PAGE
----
CSF is an appealing and accessible bio-fluid for glioblastoma “liquid biopsy”. The bio-fluid lies in close proximity to tumor tissue, often bathing tumor or its associated microenvironment [10]. The CSF can be located in the brain or its ventricles, which we termed “cisternal” CSF, or the lumbar region, which we termed “lumbar” CSF. CSF in these compartments differs in chemical compositions [11, 12], suggesting limited CSF exchange between these two anatomic compartments. Whether these differences impact their diagnostic value for glioblastoma remains an open question.

Extracellular Vesicles (EVs) are cell-secreted vesicles that range 30-2000 nm in size that mediate critical biologic functions, including cellular remodeling and intracellular communication [9]. Cancer cells exhibit increased secretion of EVs, with secreted EVs containing genetic contents reflective of the cell of origin [9, 13]. In this context, there is a growing interest in EVs derived from bio-fluids, including CSF [14], as a platform for disease diagnosis [15].

Here, we examined miRNA profiles of the CSF EVs and “crude” CSF derived from glioblastoma patients. miRNA is an attractive biomarker platform given its stability in bio-fluids [15], selective over-expression in glioblastomas [13, 16, 17], and release by tumor cells into the extracellular environment [18]. Our results support the utility of CSF miRNA profiling as a “liquid biopsy” platform for glioblastoma diagnosis.


miRNA profiling of matched glioblastoma tumor and CSF EVs in human subjects

We first investigated whether the miRNA profile from CSF mirrored that of the matched glioblastoma specimen within the same subject, using the 15 subjects with matched CSF and tumor tissue from Cohort 1. Using a CT cut-off of 35, we found that 200-400 miRNAs were detected in the glioblastoma specimens (median 313 species; range 238 to 351). Between 30-50% of these miRNAs were detected in the matched EV CSF (Figure 1A). However, the average CT value at which these miRNAs were detected in CSF was increased by ~5 (Supplementary Figure 1), translating to a 30-fold decrease in abundance. We plotted the level of each detectable miRNA in CSF (Figure 1B, y-axis) against its level in the glioblastoma sample (Figure 1B, x-axis) and found correlation between CSF miRNAs and tumor miRNAs for all 15 paired samples. These results suggest that the miRNA content of CSF mirrors that of matched glioblastoma samples.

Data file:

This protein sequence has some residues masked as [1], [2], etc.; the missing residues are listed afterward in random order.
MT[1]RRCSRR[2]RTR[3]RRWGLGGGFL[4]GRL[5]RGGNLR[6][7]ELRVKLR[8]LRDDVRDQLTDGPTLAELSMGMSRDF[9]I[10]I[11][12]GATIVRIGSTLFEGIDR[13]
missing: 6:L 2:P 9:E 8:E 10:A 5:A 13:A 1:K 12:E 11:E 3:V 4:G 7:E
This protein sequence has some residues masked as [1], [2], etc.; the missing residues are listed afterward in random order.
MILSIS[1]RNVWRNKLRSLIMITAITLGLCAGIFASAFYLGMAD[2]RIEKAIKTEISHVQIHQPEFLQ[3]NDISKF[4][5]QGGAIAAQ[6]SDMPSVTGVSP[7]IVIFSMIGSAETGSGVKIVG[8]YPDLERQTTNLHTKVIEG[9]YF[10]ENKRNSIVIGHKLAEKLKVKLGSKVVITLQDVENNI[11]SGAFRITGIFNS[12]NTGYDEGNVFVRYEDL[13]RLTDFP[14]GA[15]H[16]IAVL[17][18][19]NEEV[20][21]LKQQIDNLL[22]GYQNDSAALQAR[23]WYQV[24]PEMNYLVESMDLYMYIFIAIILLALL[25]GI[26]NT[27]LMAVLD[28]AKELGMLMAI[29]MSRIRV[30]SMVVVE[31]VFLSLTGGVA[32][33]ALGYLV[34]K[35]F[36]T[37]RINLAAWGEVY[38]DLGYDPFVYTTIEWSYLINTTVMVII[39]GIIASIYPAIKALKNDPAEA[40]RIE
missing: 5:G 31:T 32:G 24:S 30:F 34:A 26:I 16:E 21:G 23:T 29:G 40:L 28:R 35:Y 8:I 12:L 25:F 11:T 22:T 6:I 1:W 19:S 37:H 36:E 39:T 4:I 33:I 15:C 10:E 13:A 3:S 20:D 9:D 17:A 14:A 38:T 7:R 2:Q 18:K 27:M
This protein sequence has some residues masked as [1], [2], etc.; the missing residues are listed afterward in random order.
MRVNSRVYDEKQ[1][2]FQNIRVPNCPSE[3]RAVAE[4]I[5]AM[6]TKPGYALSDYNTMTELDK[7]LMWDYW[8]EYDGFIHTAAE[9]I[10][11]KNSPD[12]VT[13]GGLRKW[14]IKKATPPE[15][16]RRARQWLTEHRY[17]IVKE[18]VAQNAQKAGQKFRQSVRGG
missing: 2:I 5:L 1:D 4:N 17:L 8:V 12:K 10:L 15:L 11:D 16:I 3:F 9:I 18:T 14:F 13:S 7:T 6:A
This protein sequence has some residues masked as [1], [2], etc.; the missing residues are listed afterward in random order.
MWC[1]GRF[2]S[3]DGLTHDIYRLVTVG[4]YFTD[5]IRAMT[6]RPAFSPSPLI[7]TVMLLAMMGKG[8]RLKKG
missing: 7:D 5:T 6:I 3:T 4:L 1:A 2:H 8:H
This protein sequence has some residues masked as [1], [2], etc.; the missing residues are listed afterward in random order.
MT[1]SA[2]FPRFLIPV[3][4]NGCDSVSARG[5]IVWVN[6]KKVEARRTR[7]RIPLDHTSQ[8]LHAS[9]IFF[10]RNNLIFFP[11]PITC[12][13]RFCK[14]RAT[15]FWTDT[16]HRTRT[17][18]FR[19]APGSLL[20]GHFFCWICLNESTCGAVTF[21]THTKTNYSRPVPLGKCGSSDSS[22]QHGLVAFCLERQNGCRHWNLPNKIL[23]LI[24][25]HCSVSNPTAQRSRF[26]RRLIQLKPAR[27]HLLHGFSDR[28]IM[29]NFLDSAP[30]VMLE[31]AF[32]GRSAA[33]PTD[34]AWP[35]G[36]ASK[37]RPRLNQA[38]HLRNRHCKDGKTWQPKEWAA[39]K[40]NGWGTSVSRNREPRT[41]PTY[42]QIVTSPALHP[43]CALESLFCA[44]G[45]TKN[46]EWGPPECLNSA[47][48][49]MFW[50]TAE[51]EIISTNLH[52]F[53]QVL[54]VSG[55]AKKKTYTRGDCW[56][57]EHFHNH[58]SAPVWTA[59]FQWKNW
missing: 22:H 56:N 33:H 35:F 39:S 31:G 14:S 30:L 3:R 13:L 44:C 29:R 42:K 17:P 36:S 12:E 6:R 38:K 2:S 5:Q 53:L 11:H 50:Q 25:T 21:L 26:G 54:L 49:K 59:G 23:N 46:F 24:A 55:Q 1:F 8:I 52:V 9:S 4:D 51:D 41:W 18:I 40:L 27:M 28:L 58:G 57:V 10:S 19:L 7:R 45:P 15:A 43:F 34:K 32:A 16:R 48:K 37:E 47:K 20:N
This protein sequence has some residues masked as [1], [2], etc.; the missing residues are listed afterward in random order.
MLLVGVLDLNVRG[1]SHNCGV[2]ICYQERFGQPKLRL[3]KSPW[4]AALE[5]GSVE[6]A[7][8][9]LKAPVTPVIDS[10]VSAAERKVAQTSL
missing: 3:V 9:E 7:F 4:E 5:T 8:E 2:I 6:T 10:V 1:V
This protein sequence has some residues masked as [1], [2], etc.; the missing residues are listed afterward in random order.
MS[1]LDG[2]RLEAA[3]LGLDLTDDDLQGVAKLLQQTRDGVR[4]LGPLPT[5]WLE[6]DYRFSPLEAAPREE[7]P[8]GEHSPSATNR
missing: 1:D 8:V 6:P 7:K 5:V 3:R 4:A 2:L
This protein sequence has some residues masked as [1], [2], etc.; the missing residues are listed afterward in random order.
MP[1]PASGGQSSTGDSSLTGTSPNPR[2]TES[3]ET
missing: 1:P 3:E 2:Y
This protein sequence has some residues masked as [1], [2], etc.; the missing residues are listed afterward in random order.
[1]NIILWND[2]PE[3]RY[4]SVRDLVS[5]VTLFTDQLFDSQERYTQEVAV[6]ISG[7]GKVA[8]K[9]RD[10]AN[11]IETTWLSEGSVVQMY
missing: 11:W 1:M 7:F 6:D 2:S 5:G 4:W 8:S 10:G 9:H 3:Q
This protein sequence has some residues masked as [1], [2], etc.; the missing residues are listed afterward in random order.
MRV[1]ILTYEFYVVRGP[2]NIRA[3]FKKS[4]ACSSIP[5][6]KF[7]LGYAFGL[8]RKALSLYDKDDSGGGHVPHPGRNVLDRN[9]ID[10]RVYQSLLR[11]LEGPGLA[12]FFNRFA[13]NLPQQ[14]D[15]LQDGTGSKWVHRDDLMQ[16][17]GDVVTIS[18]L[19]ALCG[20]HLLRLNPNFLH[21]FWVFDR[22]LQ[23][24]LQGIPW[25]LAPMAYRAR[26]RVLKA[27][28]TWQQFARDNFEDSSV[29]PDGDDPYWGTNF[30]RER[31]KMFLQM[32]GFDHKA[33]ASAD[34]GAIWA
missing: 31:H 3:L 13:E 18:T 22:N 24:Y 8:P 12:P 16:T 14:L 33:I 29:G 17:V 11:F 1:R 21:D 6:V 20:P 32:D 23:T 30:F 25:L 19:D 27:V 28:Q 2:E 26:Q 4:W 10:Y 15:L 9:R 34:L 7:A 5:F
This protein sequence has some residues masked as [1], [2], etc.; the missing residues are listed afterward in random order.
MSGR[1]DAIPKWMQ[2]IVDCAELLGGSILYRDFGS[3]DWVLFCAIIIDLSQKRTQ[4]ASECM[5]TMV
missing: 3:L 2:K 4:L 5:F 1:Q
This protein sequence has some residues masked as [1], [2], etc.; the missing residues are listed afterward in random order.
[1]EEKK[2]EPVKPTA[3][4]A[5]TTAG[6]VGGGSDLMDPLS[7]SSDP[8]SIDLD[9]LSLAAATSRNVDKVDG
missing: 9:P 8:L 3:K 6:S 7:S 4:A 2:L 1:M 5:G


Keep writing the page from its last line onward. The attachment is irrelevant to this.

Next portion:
Table 1: Patient demographics and samples







Cohort 1

UCSD, Munich, Miami

Cisternal and lumbar CSF

Cohort 2


Lumbar CSF

Cohort 3


Cisternal CSF

Cohort 4




Cohort 5





Age, Median (Range)







53.5 (29-74)





























Collection Method













Tumor tissue






*All 13 lumber CSF samples from Cohort 1 were from the glioblastoma group

Comparison of CSF fractions for number of miRNA species

For select samples, miRNA profiling was performed for both CSF derived EV and crude CSF. In general, more miRNA species were detected in the crude CSF relative to EV. Nearly all miRNAs detected in the EVs were also present in the crude CSF (Figure 1C).

miRNA analysis of matched glioblastoma tumor and CSF samples.

Figure 1: miRNA analysis of matched glioblastoma tumor and CSF samples. miRNA profile of matched glioblastoma tumor and CSF EV samples were analyzed using the TaqMan OpenArray platform. A. Venn diagrams indicating the unique and shared detectable miRNAs between tumor tissue and CSF EVs. B. Correlation between miRNA profiles of matched glioblastoma specimens and CSF. For each patient, CT values of shared miRNAs in tumor specimen were plotted against CT values from CSF EVs. Pearson correlation coefficient was then calculated for each patient. The correlations were highly significant for all matched pairs of tumor and CSF specimens. C. Venn diagrams comparing the miRNA profile of crude CSF versus CSF EV. > 95% of miRNA found in CSF EVs were also represented in the crude CSF.

Identification of a miRNA CSF signature which can identify glioblastoma